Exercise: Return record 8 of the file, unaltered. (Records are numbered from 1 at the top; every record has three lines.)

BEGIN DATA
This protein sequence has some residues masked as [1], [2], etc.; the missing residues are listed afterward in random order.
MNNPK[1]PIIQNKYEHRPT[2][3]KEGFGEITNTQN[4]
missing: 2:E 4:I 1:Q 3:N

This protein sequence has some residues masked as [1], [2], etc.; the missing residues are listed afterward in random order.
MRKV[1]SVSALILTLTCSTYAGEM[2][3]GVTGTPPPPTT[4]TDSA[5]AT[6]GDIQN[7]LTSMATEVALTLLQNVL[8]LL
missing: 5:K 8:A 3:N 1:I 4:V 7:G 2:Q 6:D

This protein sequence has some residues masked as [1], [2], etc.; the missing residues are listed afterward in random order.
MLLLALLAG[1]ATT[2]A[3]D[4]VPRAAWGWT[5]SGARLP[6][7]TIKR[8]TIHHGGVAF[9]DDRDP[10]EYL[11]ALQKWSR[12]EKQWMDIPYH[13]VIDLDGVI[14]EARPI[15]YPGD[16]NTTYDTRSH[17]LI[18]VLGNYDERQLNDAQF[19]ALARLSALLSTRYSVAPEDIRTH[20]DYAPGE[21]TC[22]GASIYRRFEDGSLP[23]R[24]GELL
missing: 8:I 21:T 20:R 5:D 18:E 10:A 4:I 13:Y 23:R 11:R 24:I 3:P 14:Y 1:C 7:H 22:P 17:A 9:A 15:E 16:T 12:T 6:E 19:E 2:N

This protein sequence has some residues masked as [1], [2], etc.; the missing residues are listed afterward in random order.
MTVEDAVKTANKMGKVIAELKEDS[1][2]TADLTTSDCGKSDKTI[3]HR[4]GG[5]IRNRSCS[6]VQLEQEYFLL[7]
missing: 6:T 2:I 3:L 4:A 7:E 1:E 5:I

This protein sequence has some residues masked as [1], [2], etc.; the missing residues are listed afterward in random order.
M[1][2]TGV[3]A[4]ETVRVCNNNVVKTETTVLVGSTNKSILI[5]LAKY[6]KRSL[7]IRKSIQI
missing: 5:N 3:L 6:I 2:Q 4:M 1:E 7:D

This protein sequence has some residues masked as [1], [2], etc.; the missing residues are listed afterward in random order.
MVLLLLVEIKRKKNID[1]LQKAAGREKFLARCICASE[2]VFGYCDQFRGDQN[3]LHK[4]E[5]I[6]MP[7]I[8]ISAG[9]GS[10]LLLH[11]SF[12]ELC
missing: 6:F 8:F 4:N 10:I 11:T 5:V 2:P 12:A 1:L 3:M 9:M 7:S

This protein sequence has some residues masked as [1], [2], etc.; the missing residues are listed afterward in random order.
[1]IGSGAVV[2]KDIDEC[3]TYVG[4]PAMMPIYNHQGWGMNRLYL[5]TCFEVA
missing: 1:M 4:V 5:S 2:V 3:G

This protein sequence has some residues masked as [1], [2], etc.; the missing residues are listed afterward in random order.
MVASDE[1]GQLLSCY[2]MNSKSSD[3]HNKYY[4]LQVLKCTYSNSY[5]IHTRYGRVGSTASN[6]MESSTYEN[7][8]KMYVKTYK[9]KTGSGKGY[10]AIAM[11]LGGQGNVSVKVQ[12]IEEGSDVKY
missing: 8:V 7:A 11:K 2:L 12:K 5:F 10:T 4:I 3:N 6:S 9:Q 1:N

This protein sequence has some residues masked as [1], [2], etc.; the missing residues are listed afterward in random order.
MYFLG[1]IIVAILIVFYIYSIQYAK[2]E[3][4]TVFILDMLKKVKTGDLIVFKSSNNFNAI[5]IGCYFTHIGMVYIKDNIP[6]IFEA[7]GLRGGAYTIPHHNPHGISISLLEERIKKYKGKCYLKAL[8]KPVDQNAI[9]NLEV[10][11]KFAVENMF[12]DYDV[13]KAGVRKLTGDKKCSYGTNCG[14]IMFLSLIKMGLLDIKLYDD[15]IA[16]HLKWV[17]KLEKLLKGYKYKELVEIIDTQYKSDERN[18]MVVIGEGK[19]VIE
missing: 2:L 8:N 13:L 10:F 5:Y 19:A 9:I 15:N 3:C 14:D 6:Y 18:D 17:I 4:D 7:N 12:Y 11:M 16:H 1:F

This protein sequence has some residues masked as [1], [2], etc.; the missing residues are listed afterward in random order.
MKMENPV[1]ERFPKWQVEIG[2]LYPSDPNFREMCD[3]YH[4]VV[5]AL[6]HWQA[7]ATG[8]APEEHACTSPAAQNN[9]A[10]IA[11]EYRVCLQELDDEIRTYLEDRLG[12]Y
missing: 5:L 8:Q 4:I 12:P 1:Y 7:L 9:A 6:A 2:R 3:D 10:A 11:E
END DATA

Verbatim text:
This protein sequence has some residues masked as [1], [2], etc.; the missing residues are listed afterward in random order.
MVASDE[1]GQLLSCY[2]MNSKSSD[3]HNKYY[4]LQVLKCTYSNSY[5]IHTRYGRVGSTASN[6]MESSTYEN[7][8]KMYVKTYK[9]KTGSGKGY[10]AIAM[11]LGGQGNVSVKVQ[12]IEEGSDVKY
missing: 8:V 7:A 11:K 2:L 12:K 5:F 10:T 4:I 3:N 6:S 9:Q 1:N